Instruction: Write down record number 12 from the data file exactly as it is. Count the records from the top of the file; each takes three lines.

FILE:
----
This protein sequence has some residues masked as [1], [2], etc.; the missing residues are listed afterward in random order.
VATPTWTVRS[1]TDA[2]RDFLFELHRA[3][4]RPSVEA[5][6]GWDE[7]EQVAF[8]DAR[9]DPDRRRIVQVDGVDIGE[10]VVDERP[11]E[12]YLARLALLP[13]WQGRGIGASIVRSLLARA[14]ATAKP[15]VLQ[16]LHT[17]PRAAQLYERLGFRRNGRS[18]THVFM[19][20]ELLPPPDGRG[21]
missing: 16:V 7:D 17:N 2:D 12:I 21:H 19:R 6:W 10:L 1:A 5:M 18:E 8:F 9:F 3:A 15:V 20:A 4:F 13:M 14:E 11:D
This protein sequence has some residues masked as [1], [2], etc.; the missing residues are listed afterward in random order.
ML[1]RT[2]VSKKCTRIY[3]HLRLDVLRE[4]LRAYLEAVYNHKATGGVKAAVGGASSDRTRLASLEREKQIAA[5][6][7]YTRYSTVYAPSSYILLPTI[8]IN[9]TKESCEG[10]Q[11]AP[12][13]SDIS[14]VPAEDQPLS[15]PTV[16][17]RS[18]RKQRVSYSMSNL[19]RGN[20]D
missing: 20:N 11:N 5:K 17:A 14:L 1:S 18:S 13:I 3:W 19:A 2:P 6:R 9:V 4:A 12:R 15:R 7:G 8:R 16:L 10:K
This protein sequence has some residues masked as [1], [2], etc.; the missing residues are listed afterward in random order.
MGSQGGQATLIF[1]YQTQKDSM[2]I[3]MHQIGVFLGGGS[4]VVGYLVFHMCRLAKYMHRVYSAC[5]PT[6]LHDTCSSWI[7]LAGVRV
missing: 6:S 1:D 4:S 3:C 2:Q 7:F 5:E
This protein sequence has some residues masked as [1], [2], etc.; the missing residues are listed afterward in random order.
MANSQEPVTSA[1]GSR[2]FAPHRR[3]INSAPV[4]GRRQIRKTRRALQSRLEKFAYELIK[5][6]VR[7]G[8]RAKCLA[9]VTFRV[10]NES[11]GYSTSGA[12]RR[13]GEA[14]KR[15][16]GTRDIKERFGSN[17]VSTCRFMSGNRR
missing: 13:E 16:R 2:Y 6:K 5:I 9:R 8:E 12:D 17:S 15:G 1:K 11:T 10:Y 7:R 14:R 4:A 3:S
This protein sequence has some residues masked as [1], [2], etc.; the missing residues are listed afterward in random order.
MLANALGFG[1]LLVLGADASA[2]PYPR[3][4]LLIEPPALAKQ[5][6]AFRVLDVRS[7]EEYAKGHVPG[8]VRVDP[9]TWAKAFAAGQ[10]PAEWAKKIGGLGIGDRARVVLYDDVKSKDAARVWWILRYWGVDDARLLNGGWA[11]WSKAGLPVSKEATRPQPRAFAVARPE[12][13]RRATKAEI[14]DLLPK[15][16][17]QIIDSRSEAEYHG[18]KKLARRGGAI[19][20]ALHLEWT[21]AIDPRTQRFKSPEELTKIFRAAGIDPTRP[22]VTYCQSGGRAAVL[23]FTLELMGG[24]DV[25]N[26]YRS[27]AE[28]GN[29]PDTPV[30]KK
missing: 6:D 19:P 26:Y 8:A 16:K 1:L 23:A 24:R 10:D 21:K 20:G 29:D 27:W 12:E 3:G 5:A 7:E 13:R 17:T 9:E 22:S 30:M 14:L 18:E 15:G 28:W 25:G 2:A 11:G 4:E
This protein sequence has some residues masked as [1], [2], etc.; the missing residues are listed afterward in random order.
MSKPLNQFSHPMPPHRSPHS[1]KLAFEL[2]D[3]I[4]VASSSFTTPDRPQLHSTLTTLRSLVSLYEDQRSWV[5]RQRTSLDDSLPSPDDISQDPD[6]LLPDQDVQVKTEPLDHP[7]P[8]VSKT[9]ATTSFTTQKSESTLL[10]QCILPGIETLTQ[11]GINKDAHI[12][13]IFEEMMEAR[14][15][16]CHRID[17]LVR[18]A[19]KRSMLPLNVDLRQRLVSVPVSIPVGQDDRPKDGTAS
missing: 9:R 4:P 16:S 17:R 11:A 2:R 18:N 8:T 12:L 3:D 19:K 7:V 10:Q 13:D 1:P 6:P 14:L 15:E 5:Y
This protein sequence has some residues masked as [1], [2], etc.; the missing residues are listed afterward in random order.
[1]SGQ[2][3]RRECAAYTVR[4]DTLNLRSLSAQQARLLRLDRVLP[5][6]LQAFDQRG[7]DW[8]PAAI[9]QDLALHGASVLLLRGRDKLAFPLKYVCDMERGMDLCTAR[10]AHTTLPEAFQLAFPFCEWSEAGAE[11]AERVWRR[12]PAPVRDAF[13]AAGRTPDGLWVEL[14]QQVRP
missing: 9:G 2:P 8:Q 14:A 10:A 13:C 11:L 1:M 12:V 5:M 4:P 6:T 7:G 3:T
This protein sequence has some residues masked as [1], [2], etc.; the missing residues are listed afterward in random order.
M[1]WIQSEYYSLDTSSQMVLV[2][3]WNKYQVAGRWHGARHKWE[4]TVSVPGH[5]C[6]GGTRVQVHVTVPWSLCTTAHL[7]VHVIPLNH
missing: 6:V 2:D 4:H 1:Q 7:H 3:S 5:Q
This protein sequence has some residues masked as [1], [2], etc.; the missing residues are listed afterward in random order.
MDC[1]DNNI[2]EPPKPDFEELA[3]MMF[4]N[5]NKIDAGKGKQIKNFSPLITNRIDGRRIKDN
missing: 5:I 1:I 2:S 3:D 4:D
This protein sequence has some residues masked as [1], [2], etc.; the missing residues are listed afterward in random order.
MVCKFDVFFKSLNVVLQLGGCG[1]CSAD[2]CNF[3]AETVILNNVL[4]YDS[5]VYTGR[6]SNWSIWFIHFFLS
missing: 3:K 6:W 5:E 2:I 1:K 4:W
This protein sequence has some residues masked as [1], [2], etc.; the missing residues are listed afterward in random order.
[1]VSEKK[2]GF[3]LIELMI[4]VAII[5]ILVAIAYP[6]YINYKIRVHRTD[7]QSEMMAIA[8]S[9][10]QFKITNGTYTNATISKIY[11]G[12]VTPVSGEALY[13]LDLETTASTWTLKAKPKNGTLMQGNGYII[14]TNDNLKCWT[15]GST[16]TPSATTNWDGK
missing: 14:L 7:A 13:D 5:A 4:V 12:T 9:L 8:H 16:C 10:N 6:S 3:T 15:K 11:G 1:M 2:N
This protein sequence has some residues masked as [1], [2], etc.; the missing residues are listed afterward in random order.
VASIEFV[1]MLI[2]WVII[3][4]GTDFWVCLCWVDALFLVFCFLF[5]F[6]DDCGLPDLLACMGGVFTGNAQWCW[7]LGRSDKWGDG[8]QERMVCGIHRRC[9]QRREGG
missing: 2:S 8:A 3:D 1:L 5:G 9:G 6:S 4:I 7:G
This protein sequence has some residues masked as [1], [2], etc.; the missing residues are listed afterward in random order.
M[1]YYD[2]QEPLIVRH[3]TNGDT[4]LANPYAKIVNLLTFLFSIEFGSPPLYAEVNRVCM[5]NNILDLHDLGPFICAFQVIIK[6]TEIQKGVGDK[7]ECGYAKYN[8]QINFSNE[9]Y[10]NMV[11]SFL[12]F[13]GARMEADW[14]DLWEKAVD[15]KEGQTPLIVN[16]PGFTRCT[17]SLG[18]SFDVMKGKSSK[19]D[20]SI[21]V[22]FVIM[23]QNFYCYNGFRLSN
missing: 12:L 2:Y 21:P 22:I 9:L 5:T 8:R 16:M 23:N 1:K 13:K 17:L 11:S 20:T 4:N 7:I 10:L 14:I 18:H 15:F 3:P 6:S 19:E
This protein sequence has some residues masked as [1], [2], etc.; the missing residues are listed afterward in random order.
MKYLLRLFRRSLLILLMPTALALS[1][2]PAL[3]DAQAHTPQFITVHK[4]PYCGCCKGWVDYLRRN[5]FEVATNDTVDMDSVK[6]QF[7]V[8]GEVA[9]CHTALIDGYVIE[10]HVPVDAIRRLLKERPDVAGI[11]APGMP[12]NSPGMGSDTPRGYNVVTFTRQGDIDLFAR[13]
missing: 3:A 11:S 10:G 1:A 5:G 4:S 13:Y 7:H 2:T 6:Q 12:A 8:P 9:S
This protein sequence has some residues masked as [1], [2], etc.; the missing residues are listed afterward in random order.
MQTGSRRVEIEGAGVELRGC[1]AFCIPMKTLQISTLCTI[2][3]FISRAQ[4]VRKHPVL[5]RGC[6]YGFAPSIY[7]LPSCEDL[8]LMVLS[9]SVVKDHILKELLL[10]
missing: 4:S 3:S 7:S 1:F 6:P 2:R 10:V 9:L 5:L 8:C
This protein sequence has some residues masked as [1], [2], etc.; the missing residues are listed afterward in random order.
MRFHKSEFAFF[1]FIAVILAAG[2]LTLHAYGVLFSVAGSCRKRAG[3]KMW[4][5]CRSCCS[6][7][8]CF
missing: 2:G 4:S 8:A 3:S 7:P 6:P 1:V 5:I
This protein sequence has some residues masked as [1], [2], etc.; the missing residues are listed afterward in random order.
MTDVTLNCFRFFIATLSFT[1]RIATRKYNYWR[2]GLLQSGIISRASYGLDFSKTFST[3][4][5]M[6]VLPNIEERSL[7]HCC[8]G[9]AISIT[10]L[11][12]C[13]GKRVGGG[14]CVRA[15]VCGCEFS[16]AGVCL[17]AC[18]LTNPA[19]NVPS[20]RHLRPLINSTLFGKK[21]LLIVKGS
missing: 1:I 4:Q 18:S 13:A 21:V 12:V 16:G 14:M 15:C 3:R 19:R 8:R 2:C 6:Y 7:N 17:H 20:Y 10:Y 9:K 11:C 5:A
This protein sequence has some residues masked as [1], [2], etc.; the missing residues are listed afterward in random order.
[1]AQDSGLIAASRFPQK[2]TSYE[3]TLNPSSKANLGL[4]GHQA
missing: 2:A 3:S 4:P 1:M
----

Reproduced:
This protein sequence has some residues masked as [1], [2], etc.; the missing residues are listed afterward in random order.
VASIEFV[1]MLI[2]WVII[3][4]GTDFWVCLCWVDALFLVFCFLF[5]F[6]DDCGLPDLLACMGGVFTGNAQWCW[7]LGRSDKWGDG[8]QERMVCGIHRRC[9]QRREGG
missing: 2:S 8:A 3:D 1:L 5:G 9:G 6:S 4:I 7:G